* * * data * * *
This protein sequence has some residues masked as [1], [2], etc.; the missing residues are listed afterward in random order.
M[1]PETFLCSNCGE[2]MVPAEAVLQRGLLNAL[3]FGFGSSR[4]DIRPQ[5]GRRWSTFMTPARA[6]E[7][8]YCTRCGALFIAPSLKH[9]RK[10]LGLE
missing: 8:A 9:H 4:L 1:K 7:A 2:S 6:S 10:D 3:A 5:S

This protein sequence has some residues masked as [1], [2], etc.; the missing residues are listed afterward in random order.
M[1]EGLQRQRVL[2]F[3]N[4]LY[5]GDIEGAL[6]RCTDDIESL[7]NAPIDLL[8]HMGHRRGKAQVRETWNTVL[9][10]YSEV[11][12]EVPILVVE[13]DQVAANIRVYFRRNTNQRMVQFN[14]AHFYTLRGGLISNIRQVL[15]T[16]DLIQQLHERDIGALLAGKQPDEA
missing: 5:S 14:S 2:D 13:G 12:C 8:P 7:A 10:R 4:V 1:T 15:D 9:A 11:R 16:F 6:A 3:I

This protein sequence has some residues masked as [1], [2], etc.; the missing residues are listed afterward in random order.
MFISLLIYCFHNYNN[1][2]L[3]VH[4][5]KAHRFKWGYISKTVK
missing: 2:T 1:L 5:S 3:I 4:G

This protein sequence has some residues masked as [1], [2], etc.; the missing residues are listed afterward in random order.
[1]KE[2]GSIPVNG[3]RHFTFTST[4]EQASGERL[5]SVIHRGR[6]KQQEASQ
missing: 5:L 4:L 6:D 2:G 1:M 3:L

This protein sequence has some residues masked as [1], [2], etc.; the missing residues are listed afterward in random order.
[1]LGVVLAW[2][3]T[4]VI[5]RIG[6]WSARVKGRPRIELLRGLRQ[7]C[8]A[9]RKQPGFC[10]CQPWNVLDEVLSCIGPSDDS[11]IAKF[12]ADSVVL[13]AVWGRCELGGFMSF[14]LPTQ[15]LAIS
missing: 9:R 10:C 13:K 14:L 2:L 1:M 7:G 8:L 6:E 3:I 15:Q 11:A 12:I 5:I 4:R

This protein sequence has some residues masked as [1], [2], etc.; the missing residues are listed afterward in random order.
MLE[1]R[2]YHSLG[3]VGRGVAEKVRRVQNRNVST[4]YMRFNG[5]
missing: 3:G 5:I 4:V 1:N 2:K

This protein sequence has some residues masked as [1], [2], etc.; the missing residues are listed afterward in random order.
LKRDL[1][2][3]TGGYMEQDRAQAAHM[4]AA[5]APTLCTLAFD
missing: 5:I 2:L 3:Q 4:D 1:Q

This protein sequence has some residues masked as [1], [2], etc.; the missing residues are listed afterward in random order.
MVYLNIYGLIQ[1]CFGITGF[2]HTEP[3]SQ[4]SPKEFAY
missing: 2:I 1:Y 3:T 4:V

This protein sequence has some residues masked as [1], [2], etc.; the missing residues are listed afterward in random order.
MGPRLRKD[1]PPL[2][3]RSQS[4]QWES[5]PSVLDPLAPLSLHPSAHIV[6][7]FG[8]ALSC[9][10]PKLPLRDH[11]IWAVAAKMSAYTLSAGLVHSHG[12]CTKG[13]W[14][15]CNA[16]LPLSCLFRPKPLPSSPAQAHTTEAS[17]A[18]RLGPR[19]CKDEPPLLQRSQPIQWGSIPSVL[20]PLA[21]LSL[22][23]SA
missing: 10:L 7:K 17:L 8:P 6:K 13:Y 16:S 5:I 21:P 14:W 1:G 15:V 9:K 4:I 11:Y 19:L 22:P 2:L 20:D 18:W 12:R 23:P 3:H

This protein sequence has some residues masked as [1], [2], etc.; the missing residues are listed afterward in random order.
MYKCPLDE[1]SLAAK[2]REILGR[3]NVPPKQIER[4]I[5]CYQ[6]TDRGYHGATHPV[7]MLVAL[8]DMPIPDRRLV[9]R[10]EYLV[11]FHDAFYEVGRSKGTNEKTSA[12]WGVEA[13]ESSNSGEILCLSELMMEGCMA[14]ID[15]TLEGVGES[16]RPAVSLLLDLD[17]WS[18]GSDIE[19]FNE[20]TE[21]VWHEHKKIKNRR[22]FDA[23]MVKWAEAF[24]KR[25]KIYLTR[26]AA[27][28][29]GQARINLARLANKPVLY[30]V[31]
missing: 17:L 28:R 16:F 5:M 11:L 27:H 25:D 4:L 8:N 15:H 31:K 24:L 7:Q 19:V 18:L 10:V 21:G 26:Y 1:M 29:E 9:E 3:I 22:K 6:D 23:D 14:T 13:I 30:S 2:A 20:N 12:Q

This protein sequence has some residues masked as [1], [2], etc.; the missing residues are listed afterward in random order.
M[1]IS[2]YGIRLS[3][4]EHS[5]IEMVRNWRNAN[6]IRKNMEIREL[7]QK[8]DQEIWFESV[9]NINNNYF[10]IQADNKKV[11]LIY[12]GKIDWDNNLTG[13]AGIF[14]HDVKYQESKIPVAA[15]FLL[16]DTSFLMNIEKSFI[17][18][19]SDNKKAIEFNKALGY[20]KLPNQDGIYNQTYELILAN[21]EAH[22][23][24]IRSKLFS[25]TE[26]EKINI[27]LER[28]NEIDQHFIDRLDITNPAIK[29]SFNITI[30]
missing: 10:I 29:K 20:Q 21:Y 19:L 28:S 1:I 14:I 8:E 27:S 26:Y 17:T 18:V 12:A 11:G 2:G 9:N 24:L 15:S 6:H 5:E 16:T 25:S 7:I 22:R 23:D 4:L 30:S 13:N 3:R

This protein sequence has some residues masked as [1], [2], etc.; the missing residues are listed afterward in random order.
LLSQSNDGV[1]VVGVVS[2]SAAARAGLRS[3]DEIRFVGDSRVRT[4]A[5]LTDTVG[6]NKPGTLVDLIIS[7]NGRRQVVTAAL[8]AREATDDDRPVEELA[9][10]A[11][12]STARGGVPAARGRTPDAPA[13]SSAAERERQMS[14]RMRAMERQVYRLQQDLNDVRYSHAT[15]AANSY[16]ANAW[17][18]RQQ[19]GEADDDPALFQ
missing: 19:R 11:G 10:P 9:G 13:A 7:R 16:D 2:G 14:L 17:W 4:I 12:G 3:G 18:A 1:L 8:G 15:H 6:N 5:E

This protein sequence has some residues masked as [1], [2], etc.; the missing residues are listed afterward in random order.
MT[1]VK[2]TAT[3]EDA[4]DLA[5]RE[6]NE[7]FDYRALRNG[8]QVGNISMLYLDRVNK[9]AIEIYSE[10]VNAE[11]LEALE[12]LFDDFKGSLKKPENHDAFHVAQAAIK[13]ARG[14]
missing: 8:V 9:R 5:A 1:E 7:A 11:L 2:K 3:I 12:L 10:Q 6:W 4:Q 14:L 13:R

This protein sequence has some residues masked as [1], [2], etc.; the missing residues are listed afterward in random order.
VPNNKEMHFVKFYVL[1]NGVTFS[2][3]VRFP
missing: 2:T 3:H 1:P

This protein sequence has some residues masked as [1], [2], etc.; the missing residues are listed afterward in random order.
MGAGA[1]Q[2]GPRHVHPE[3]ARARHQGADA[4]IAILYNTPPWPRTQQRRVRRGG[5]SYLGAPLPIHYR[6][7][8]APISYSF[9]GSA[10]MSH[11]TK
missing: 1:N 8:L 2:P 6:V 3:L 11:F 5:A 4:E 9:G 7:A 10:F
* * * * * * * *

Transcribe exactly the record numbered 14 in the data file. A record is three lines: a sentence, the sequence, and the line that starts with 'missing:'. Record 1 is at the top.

This protein sequence has some residues masked as [1], [2], etc.; the missing residues are listed afterward in random order.
VPNNKEMHFVKFYVL[1]NGVTFS[2][3]VRFP
missing: 2:T 3:H 1:P